According to the Rural Independent Group, farmers are already collapsing, and some reached “a breakpoint” some time ago.
The group has outlined that farmers have never been “under so much pressure”, as it pointed to record energy, feed, and fertiliser bills and a lack of credit from banks.
For these reasons, they believe that proceeding with emission reduction targets, within the currently evolving situation, would be “cold, reckless, and extreme”.
The group is calling on the Taoiseach and the Minister for Agriculture to acknowledge these “real and substantial threats”.
It has demanded that they abandon the planned emissions cuts for the agricultural sector.
The TDs said that “all” government TDs “coldly voted down” its amendment, which allowed for agriculture’s exclusion from emission cuts and herd culls.
The group described the government’s emissions reduction targets as “outdated and frenzied”. It said that they are:
- “Robbing” farming families of income generation;
- Depriving rural communities of jobs;
- Causing billions of euros in lost revenue.
Leader of the Rural Independent Group, Deputy Mattie Mc Grath, said:
“Irrespective of the final reduction figures and government spin, Irish agriculture is crippled by a much higher and disproportional cost than farming in other countries.”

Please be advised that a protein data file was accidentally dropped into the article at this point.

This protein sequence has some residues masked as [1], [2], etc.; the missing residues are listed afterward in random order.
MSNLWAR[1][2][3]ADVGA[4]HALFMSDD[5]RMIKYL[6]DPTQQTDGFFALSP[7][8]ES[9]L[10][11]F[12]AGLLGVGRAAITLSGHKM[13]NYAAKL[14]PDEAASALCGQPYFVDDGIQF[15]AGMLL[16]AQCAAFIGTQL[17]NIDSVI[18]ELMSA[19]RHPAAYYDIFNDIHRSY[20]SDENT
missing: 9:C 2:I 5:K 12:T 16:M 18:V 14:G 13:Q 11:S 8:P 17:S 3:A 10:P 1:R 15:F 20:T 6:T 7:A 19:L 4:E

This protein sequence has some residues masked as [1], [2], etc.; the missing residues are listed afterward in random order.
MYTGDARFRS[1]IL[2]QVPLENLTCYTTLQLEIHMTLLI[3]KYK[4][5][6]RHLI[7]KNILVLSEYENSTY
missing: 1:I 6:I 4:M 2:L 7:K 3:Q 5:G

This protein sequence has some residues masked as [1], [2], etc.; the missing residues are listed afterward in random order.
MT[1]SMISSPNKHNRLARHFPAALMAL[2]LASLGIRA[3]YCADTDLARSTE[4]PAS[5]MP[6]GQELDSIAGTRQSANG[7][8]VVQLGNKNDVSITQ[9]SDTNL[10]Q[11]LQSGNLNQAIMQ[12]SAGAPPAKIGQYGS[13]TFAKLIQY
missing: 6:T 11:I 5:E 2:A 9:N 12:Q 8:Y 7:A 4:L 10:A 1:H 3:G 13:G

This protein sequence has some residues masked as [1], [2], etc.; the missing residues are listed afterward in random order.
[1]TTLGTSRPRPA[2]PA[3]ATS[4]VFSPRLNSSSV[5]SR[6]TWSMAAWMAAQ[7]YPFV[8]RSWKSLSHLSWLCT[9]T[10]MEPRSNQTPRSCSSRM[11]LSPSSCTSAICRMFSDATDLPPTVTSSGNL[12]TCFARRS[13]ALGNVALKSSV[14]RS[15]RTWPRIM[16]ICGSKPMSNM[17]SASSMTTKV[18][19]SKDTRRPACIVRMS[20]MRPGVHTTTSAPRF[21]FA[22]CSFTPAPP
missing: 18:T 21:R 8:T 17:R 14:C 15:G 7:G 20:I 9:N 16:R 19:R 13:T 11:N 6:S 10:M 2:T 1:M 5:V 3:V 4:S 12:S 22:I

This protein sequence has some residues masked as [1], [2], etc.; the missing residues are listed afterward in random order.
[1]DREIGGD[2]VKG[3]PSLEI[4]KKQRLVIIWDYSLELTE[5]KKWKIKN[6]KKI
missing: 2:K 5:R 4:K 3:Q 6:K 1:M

“This is despite many TDs making promises before the last election that they would exclude agriculture from any emission reduction targets.”
“Therefore, little comfort is offered to farmers who hear such TDs or Senators using the old nod and wink politics while pretending to advocate for them.”
The group has warned that a lower limit cut of 22% would be “extremely damaging” to Irish agriculture.
However, any reduction closer to 30% translates into “the end of Irish farming as we know it”.
“Either way, whether 22-30%, it is now inevitable; the worst fears from research about herd reductions or cattle culls will happen.“
“This means an end to growing herd sizes and reductions in food production. This is at a time when food prices are skyrocketing, and supplies are curtailed.”
The group described the government’s approach to climate action as “bluntly callous”.
It said that it risks offshoring our food production to countries that are without emissions targets.
This approach, it added, also fails to recognise that Irish farmers are “the world’s” most carbon-efficient food producers. McGrath stated that this is due to its grass-based food production model.
McGrath concluded: “Given Brexit’s impact, geopolitical factors, the Ukraine war, inflationary pressures, and the predicted looming recession, we are calling on the government not to proceed with any emission cuts for the Irish agri-food sector.”
“Instead, we need a complete review and simultaneous engagement with the sector and the public on how best to proceed. Reality must be brought to bear on these grave issues.”
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